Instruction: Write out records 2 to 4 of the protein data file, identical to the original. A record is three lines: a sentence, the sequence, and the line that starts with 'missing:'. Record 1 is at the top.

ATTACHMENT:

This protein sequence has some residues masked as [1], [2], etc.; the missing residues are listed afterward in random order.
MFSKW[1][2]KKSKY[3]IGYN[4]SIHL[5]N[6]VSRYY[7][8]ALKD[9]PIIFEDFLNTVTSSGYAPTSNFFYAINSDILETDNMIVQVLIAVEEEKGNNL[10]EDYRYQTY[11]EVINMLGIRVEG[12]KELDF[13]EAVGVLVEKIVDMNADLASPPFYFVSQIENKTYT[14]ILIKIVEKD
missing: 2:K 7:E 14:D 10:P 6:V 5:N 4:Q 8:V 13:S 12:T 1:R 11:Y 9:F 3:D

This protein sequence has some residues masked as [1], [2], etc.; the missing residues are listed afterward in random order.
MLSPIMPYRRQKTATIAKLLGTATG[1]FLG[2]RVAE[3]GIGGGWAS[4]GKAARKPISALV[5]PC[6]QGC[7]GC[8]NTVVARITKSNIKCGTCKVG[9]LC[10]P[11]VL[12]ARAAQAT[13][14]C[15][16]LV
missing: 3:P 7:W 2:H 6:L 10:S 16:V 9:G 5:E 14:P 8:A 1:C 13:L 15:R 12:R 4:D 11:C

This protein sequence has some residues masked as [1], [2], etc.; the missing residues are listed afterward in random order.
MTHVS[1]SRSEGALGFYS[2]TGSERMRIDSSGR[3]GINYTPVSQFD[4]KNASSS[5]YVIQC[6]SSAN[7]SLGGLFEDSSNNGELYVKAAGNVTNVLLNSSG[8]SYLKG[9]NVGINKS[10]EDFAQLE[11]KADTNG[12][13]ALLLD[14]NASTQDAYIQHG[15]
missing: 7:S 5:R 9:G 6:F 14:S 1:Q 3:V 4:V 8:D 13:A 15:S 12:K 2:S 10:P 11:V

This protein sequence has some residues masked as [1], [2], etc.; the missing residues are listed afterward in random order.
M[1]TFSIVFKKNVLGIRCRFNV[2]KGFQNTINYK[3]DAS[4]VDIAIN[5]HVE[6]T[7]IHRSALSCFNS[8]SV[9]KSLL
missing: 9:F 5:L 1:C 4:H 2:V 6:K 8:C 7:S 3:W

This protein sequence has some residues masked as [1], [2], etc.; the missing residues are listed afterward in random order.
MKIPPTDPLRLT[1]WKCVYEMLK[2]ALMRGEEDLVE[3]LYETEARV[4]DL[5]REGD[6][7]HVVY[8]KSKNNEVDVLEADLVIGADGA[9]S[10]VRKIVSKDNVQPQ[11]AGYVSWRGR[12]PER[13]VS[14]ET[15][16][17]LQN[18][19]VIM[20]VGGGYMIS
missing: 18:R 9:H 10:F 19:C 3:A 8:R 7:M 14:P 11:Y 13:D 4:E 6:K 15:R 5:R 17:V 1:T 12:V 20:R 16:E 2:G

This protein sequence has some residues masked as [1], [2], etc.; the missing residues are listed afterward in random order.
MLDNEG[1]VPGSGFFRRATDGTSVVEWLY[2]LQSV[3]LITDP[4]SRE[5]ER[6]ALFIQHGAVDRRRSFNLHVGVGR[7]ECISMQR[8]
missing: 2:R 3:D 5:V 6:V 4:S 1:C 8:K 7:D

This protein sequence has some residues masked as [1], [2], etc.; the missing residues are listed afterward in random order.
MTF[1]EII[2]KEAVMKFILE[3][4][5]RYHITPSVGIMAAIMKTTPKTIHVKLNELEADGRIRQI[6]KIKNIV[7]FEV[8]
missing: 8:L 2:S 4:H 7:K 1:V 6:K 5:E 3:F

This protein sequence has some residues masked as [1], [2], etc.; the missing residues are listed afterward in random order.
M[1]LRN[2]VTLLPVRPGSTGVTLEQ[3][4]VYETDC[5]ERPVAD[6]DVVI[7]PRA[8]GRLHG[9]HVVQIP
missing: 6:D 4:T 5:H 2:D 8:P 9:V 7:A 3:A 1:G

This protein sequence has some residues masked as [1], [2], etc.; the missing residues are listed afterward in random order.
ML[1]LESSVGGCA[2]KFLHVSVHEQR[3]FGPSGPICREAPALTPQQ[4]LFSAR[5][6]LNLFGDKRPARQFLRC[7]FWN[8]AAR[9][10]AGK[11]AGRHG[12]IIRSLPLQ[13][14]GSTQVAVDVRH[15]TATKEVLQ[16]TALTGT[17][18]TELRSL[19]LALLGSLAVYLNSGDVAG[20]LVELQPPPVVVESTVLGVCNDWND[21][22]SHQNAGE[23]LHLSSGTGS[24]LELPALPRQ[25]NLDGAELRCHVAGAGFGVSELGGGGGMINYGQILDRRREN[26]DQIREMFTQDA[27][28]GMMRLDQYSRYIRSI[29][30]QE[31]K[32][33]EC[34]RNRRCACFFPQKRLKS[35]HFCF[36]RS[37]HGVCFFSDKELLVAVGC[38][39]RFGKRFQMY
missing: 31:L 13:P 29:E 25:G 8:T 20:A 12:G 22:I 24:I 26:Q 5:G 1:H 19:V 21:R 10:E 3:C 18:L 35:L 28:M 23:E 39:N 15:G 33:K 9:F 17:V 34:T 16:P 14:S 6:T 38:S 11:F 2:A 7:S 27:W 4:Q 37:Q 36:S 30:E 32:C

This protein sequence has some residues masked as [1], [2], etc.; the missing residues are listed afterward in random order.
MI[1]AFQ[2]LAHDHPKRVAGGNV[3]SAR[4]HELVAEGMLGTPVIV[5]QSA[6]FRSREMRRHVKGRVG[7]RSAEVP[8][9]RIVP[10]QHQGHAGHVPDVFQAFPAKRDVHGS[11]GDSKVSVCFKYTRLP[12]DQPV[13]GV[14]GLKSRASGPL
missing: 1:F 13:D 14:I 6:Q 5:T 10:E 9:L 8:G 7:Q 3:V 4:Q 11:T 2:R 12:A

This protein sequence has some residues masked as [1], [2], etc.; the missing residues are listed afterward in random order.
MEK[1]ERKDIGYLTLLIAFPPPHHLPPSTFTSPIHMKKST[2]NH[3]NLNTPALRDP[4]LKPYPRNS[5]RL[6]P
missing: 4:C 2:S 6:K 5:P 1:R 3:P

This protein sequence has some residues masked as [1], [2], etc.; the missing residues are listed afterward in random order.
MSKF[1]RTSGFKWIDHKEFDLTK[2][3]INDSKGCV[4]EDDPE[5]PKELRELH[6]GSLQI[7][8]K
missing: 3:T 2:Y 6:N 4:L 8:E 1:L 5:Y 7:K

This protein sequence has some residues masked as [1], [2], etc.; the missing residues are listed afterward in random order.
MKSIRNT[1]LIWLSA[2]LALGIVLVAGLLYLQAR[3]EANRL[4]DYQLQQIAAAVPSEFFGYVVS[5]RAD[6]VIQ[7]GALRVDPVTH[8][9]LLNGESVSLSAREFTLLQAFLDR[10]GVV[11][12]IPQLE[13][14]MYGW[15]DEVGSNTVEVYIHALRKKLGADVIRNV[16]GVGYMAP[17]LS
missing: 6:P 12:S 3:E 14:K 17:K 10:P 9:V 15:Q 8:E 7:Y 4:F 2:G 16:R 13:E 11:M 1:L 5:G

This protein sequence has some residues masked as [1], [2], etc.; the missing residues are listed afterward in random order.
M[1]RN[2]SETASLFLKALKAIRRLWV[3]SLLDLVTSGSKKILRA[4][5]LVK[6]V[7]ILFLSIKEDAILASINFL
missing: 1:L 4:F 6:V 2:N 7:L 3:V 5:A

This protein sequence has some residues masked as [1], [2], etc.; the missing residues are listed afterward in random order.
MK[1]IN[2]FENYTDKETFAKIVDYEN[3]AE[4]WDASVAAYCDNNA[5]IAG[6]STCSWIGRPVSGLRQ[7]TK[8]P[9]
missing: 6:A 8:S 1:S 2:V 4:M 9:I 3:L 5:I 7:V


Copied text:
This protein sequence has some residues masked as [1], [2], etc.; the missing residues are listed afterward in random order.
MLSPIMPYRRQKTATIAKLLGTATG[1]FLG[2]RVAE[3]GIGGGWAS[4]GKAARKPISALV[5]PC[6]QGC[7]GC[8]NTVVARITKSNIKCGTCKVG[9]LC[10]P[11]VL[12]ARAAQAT[13][14]C[15][16]LV
missing: 3:P 7:W 2:H 6:L 10:S 16:V 9:G 5:E 14:P 8:A 1:C 13:L 15:R 12:R 4:D 11:C

This protein sequence has some residues masked as [1], [2], etc.; the missing residues are listed afterward in random order.
MTHVS[1]SRSEGALGFYS[2]TGSERMRIDSSGR[3]GINYTPVSQFD[4]KNASSS[5]YVIQC[6]SSAN[7]SLGGLFEDSSNNGELYVKAAGNVTNVLLNSSG[8]SYLKG[9]NVGINKS[10]EDFAQLE[11]KADTNG[12][13]ALLLD[14]NASTQDAYIQHG[15]
missing: 7:S 5:R 9:G 6:F 14:S 1:Q 3:V 4:V 8:D 13:A 15:S 12:K 2:S 10:P 11:V

This protein sequence has some residues masked as [1], [2], etc.; the missing residues are listed afterward in random order.
M[1]TFSIVFKKNVLGIRCRFNV[2]KGFQNTINYK[3]DAS[4]VDIAIN[5]HVE[6]T[7]IHRSALSCFNS[8]SV[9]KSLL
missing: 9:F 5:L 1:C 4:H 2:V 6:K 8:C 7:S 3:W